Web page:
10 Useful Fall Gardening Tips You Should Know

eHow may earn compensation through affiliate links in this story. Learn more about our affiliate and product review process here.
Rake, Leaves on Grass in Garden
1 of 11

Cooler days and frosty nights help you get in the mood for picking apples and planning for Halloween. They're not quite as kind to your garden. Though you might have to say goodbye to some of your plants come autumn, this season is the perfect time to start working on making next year's garden your best one yet. Don't put those gloves away just yet.

Image Credit: Pannonia/E+/GettyImages
Lots of yellow autumn maple leaves on the ground close up on a Sunny day. leaf fall. Dry leaves underfoot.
3 of 11

Turn This Year's Leaves Into Next Year's Compost

Set yourself up for a strong start next year by transforming fallen leaves into nutrient-rich compost. Some gardeners invest in leaf shredders, which speed up the decomposition process. But even if your leaves remain whole, you can get quite a bit of breakdown before spring arrives. And, as a bonus, dumping leaves into your compost pile saves you from dragging them out to the street.

Image Credit: Yekaterina Petrova/iStock/GettyImages
Yellow cucurbit in dry leaves
4 of 11

Turn Pumpkins Into Compost, Too

Fallen leaves aren't the only autumn staples that belong in your compost pile. Pumpkins, gourds and winter squash are all super useful when you're trying to create compost that's packed with nutrients and minerals. Thick rinds won't break down as quickly as flesh will, so cut pumpkins into chunks before tossing them on the pile. Don't forget to save apple cores and peels for your compost, too!

Image Credit: Johner Images/Johner Images Royalty-Free/GettyImages
"Pots of sage , thyme and oregano on windowsill"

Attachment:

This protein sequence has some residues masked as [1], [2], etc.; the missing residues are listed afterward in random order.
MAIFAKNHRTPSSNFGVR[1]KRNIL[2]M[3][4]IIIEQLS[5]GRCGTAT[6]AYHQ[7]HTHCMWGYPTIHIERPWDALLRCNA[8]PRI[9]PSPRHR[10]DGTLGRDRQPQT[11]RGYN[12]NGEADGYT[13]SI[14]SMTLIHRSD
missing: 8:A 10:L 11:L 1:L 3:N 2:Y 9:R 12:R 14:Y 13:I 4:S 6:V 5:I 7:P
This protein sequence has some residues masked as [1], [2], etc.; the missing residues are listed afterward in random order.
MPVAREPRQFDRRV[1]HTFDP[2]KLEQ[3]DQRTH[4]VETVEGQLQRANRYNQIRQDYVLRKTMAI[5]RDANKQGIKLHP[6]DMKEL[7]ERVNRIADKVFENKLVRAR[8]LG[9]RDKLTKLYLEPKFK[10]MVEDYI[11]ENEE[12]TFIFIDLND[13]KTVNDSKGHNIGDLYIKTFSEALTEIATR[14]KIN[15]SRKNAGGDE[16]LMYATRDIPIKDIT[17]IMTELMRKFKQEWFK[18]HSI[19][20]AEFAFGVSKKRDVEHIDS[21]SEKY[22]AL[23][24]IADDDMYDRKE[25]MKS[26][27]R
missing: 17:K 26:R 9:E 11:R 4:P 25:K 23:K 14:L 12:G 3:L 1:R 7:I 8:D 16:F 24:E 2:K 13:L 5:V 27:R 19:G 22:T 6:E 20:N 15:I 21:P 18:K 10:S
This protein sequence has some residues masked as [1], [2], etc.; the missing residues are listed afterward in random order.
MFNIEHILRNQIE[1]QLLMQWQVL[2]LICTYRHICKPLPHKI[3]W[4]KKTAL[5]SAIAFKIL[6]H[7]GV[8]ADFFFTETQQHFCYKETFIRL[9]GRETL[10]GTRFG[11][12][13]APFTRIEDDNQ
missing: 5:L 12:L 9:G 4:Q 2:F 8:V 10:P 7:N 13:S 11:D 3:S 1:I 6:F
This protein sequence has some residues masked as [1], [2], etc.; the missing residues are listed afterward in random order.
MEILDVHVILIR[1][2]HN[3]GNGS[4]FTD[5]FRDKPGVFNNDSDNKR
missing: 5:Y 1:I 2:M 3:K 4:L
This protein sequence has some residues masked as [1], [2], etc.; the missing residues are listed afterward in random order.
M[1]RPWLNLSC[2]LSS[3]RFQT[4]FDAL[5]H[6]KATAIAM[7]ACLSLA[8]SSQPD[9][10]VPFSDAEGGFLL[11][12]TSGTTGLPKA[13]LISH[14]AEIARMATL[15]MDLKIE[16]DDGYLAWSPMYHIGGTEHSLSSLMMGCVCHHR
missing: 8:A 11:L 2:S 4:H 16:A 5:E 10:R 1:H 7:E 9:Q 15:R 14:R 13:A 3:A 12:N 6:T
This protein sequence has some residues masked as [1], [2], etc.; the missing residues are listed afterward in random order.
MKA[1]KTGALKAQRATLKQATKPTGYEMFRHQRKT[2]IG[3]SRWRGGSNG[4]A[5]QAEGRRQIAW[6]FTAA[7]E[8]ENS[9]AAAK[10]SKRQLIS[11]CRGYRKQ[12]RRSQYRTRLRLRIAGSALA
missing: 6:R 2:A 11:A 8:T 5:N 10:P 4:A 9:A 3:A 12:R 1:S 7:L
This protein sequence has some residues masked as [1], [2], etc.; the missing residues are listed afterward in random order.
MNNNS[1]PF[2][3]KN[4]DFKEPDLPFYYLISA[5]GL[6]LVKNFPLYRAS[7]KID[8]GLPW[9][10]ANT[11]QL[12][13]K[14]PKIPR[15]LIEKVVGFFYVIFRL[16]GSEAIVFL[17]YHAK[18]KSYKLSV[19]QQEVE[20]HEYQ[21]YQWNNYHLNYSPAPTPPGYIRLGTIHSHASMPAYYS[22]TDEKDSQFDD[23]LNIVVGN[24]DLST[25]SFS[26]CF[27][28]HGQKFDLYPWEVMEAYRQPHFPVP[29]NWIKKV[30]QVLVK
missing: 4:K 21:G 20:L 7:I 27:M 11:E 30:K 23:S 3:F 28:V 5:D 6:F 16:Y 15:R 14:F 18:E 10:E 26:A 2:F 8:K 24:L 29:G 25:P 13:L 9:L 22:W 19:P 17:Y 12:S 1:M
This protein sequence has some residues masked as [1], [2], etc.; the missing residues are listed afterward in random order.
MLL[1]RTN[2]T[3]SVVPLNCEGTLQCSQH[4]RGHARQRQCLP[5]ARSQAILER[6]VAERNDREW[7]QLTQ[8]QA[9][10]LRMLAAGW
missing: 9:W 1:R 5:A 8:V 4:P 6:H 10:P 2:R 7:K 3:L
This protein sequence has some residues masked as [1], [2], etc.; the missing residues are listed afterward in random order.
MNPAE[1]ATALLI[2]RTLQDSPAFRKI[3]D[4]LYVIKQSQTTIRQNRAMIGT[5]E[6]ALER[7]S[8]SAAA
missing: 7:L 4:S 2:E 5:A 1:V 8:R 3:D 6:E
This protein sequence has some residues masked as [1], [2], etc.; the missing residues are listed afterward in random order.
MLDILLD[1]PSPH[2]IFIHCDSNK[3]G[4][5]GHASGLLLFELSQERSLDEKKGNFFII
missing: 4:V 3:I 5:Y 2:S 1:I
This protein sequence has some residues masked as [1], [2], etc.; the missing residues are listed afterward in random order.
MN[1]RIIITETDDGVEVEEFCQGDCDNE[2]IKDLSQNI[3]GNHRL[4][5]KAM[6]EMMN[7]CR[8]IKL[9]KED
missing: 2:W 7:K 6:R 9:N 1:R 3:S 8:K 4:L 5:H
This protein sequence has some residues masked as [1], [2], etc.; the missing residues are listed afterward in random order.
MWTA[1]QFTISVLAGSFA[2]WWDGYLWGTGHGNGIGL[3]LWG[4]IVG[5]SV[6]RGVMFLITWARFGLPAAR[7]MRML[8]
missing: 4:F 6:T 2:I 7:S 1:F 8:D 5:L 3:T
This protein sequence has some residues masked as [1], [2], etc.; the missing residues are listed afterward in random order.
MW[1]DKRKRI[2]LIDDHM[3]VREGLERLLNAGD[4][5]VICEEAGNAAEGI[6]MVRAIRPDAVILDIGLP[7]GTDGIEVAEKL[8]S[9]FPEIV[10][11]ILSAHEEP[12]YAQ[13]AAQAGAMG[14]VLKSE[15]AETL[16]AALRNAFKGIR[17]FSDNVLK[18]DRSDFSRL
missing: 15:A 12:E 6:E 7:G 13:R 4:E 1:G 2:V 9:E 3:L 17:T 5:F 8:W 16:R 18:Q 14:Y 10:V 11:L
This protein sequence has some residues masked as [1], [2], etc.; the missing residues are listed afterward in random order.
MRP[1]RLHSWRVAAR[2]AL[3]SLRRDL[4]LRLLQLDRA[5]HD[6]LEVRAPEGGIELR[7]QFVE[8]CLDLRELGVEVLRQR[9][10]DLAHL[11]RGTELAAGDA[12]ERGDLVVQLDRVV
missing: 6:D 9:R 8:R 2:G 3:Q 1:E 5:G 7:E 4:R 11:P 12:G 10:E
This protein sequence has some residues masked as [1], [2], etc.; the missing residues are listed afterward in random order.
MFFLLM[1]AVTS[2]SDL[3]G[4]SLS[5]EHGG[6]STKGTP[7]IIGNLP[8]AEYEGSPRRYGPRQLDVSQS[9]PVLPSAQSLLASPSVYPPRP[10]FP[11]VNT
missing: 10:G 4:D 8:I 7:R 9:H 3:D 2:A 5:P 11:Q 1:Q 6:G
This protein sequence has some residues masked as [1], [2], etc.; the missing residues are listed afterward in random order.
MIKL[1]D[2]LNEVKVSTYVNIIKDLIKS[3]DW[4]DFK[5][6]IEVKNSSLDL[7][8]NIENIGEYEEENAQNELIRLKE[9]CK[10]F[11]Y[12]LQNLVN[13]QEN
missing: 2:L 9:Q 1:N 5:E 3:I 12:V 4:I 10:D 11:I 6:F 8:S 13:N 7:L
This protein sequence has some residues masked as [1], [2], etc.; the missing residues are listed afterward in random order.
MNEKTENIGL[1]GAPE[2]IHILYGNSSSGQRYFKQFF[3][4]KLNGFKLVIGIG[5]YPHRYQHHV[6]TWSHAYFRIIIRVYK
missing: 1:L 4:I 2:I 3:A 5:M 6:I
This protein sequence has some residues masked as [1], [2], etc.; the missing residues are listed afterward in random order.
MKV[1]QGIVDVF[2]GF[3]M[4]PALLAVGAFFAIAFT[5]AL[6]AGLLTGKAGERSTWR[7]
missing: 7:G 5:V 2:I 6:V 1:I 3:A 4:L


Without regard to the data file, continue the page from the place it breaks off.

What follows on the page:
5 of 11

Move Plants Indoors

Does the weather in your area make it impossible for your plants to survive outdoors? If so, don't resign yourself to watching them all die. Certain plants can flourish indoors, as long as they get plenty of sunlight, making it feasible to transport some of your favorites to pots and keep them indoors all winter. Just be sure to carefully inspect every plant for insects before bringing them in.

Image Credit: James Baigrie/The Image Bank/GettyImages
Sowing Seeds For New Lawn
6 of 11

Nurture New Lawn

Even if you live in a place where snow blankets the ground all winter, fall is the perfect time to plant new grass. Grass seed can flourish once the heat of summer fades and the ground is cool and damp. So tend to your lawn right now, whether you're reseeding a few bare patches or the entire yard. In cold climates, it's important to get this task done before temperatures drop to freezing.

Image Credit: Faba-Photograhpy/Moment/GettyImages
Close-up of potting soil with a mix of peat moss, perlite, compost, and other organic matter
7 of 11

Fertilize Soil Now

It might seem counterintuitive to add fertilizer to your soil now. If you plan to let your garden lay dormant through winter, what's the point? In fact, autumn is a good time to infuse your soil with nutrients, in part because it can take weeks or months for soil to reap the benefits of additives. Get this job out of the way now and save yourself the time when spring (finally) blooms.

Image Credit: Douglas Sacha/Moment/GettyImages
HDR Fall at the Garden Center
8 of 11

Pick Up Discounted Plants

Your local garden center really doesn't want to hang on to its inventory all winter long. You know what that means: clearance sales. Autumn is the best time to get bulbs and potted plants for cheap. While you're picking up pumpkins and holiday wreaths, grab some deeply discounted plants that you can nurture indoors until spring.

Image Credit: TerryHealy/E+/GettyImages
Potted herbs and cups filled with soil on windowsill
9 of 11

Test Your Soil

How's your soil pH? If you're not sure, fall is the ideal time to find out. Testing your soil allows you to make adjustments to improve plant health. Pick up a home testing kit from a garden store to determine whether your soil is too alkaline or too acidic, and develop a plan of action from there.

Image Credit: Kathrin Ziegler/DigitalVision/GettyImages
Garden tools on wood
10 of 11

Inventory Your Tools

If the slippery grip of that shovel bothered you all summer, make a change when fall comes. Take stock of your equipment at the end of the season. Gather all your gardening tools and check everything for rust or other signs of wear and tear. If you realize you need a new trowel or a pair of gloves, you may be able to pick them up on clearance. Barring that, add them to you gift wishlist when the holidays come.

Image Credit: ATU Images/Photographer's Choice/GettyImages


Video of the Day

Report an Issue

screenshot of the current page

Screenshot loading...